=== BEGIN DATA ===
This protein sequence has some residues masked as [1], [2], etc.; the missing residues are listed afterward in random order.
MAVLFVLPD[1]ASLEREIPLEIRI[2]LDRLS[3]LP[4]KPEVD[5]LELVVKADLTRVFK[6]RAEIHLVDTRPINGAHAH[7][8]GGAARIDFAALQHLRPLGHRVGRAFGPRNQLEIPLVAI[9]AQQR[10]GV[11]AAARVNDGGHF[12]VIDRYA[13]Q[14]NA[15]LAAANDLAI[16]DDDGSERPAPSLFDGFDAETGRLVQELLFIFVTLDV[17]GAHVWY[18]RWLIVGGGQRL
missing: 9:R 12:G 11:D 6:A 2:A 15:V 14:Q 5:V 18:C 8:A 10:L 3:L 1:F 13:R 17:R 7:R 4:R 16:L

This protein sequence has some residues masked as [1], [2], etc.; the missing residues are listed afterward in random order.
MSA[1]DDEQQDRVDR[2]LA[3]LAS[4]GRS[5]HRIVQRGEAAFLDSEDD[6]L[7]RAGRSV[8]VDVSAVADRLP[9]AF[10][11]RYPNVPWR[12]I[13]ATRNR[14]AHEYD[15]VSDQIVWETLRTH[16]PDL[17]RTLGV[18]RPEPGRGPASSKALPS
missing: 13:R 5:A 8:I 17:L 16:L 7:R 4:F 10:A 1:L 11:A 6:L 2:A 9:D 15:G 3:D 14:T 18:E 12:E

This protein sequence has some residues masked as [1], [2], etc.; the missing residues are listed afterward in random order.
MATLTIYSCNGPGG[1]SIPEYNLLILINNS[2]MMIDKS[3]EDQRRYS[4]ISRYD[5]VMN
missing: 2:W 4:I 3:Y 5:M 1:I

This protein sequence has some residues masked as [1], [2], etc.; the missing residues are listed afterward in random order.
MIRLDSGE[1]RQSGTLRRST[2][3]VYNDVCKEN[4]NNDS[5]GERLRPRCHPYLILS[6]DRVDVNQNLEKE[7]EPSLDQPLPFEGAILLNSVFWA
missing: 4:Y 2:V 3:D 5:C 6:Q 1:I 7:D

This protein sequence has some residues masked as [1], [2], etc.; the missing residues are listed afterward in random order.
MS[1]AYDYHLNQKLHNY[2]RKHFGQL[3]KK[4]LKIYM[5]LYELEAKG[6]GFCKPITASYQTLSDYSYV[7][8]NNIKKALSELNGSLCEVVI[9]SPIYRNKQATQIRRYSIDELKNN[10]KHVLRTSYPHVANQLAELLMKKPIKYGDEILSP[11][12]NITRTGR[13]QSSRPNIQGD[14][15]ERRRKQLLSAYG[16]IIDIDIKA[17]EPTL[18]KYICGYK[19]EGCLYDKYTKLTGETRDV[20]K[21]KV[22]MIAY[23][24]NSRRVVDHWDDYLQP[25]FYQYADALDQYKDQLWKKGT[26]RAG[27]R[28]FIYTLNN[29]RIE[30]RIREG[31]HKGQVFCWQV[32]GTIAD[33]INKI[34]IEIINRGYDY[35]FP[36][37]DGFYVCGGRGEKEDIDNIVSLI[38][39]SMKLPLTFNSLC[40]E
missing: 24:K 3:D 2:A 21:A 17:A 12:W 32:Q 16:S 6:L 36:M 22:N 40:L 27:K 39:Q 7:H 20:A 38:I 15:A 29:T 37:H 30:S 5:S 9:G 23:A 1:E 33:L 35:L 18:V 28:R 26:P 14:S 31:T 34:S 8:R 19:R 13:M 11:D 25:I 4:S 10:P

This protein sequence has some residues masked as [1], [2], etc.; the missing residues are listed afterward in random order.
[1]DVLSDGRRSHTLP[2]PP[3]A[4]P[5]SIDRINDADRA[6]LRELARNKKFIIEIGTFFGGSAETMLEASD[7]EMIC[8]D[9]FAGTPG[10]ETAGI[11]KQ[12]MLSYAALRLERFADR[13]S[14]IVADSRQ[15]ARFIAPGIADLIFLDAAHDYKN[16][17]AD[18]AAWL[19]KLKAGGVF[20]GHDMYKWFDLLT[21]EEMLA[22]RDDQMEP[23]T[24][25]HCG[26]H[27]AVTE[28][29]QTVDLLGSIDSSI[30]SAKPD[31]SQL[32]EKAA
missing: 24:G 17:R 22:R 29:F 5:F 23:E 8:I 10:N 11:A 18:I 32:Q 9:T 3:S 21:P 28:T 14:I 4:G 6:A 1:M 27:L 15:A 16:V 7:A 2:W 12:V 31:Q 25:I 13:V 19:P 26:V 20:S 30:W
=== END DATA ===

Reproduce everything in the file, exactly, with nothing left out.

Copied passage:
This protein sequence has some residues masked as [1], [2], etc.; the missing residues are listed afterward in random order.
MAVLFVLPD[1]ASLEREIPLEIRI[2]LDRLS[3]LP[4]KPEVD[5]LELVVKADLTRVFK[6]RAEIHLVDTRPINGAHAH[7][8]GGAARIDFAALQHLRPLGHRVGRAFGPRNQLEIPLVAI[9]AQQR[10]GV[11]AAARVNDGGHF[12]VIDRYA[13]Q[14]NA[15]LAAANDLAI[16]DDDGSERPAPSLFDGFDAETGRLVQELLFIFVTLDV[17]GAHVWY[18]RWLIVGGGQRL
missing: 9:R 12:G 11:D 6:A 2:A 15:V 14:Q 5:V 18:C 8:A 10:L 3:L 1:F 13:R 17:R 7:R 4:R 16:L

This protein sequence has some residues masked as [1], [2], etc.; the missing residues are listed afterward in random order.
MSA[1]DDEQQDRVDR[2]LA[3]LAS[4]GRS[5]HRIVQRGEAAFLDSEDD[6]L[7]RAGRSV[8]VDVSAVADRLP[9]AF[10][11]RYPNVPWR[12]I[13]ATRNR[14]AHEYD[15]VSDQIVWETLRTH[16]PDL[17]RTLGV[18]RPEPGRGPASSKALPS
missing: 13:R 5:A 8:I 17:L 16:L 7:R 4:F 10:A 1:L 11:A 6:L 2:A 9:D 15:G 3:D 14:T 18:E 12:E

This protein sequence has some residues masked as [1], [2], etc.; the missing residues are listed afterward in random order.
MATLTIYSCNGPGG[1]SIPEYNLLILINNS[2]MMIDKS[3]EDQRRYS[4]ISRYD[5]VMN
missing: 2:W 4:I 3:Y 5:M 1:I

This protein sequence has some residues masked as [1], [2], etc.; the missing residues are listed afterward in random order.
MIRLDSGE[1]RQSGTLRRST[2][3]VYNDVCKEN[4]NNDS[5]GERLRPRCHPYLILS[6]DRVDVNQNLEKE[7]EPSLDQPLPFEGAILLNSVFWA
missing: 4:Y 2:V 3:D 5:C 6:Q 1:I 7:D

This protein sequence has some residues masked as [1], [2], etc.; the missing residues are listed afterward in random order.
MS[1]AYDYHLNQKLHNY[2]RKHFGQL[3]KK[4]LKIYM[5]LYELEAKG[6]GFCKPITASYQTLSDYSYV[7][8]NNIKKALSELNGSLCEVVI[9]SPIYRNKQATQIRRYSIDELKNN[10]KHVLRTSYPHVANQLAELLMKKPIKYGDEILSP[11][12]NITRTGR[13]QSSRPNIQGD[14][15]ERRRKQLLSAYG[16]IIDIDIKA[17]EPTL[18]KYICGYK[19]EGCLYDKYTKLTGETRDV[20]K[21]KV[22]MIAY[23][24]NSRRVVDHWDDYLQP[25]FYQYADALDQYKDQLWKKGT[26]RAG[27]R[28]FIYTLNN[29]RIE[30]RIREG[31]HKGQVFCWQV[32]GTIAD[33]INKI[34]IEIINRGYDY[35]FP[36][37]DGFYVCGGRGEKEDIDNIVSLI[38][39]SMKLPLTFNSLC[40]E
missing: 24:K 3:D 2:A 21:A 17:A 12:W 32:Q 16:S 6:L 36:M 22:N 40:L 27:K 39:Q 7:H 20:A 38:I 15:A 29:T 37:H 30:S 5:S 9:G 23:A 1:E 33:L 35:L 18:V 28:R 26:P 14:S 31:T 34:S 8:R 19:R 13:M 11:D 25:I 4:S 10:P

This protein sequence has some residues masked as [1], [2], etc.; the missing residues are listed afterward in random order.
[1]DVLSDGRRSHTLP[2]PP[3]A[4]P[5]SIDRINDADRA[6]LRELARNKKFIIEIGTFFGGSAETMLEASD[7]EMIC[8]D[9]FAGTPG[10]ETAGI[11]KQ[12]MLSYAALRLERFADR[13]S[14]IVADSRQ[15]ARFIAPGIADLIFLDAAHDYKN[16][17]AD[18]AAWL[19]KLKAGGVF[20]GHDMYKWFDLLT[21]EEMLA[22]RDDQMEP[23]T[24][25]HCG[26]H[27]AVTE[28][29]QTVDLLGSIDSSI[30]SAKPD[31]SQL[32]EKAA
missing: 24:G 17:R 22:R 29:F 5:F 23:E 8:I 10:N 11:A 18:I 32:Q 9:T 3:S 21:P 28:T 14:I 4:G 6:A 1:M 27:L 15:A 16:V 7:A 2:W 12:V 31:Q 25:I 13:V 19:P 26:V 20:S 30:W